Cutting Bates Declared Lawful.
On July 13 the Master of the Rolls and Lord Justices Bowen and Fry gave judgment in an appeal case, of which the following is a report :
The Mogul Steamship Company, Limited, v. M'Gregor, Gow, and Company, Limited. —ln thie case the plaintiffs, who are the owners of ships which were at one time engaged in the China trade, appealed from the judgment of the Lord Chief Justice at trial without a jury in Middlesex, in an action which they had brought claiming damagoß from tbe defendants named and other shipping companies for having prevented them (the plaintiffs) from obtaining cargoes for their steamers in the Yang-tse-kiang River in China, for London and other ports. The plaintiffs alleged that "the conspiracy " consisted of a combination and an agreement by and amongst all the defendants to coerce and bribe shippers to agree to forbear from shipping cargo by the steamers of the plaintiffs, which caused great loss and damage to the plaintiffs. In the Court below the Lord Chief Justice held that the combination among the defendants to secure the China trade to themselves was not illegal, that it was allowable competition, hence the present appeal. The case was argued bo far back as the month of March, The Master of the Rolls said he had the misfortune to differ from his brothers in the conclusion that he had come to. He was of the opinion that the combination of the defendants to deprive the plaintiff company of its share of the China trade between the Yang-tse-kiang River and London was illegal, that it went beyond the allowed limits of fair competition, and that consequently judgment ought to have been entered for the plaintiffs. Lord Justice Bowen and Lord Justice Fry, however, concurred in holding that there had been nothing in the nature of an illegal conspiracy in the acts of the defendants. They had entered into an agreement among themselves to allow to all shippers a rebate of 5 per cent, on the goods carried by their steamers, and this had the effect—as Lord Justice Fry explained—of causing the plaintiff company to relinquish the trade, or to oarry on business at a loss. Still the defendant* had not gone beyond the law in what they bad done. Even if competition in trade should drive a man out of his business altogether, or indeed out of the town in which he had carried it on, that (said Lord Justice Fry) was not an illegal act, provided no violence] or anything in the nature of violence—that no physical or moral intimidation—had been exercised. The whole tendency of modern legislation was to encourage combination within certain limits, and all competition was held to be for the good of the community in the end. In this case the competition had been very severe, bnt the defendants did not attempt to drive the plaintiffs away from any port but the one in which they themselves sought to increase their gains. Their combination was simply in order to promote their own gain, and there was nothing illegal in that, provided they did not circulate false rumors or resort to fraud in order to destroy the competition of the plaintiffs. Their Lordships (Lords Justices Bowen and Fry) held that the judgment of the Lord Chief Justice was right and ought to be upheld, and the appeal was dismissed, with costs.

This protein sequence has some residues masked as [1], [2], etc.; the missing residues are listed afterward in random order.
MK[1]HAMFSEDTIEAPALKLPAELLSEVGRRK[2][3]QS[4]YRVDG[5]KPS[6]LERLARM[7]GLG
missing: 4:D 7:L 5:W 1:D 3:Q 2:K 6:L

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Cutting Bates Declared Lawful., Evening Star, Issue 8048, 26 October 1889, Supplement
Cutting Bates Declared Lawful. Evening Star, Issue 8048, 26 October 1889, Supplement
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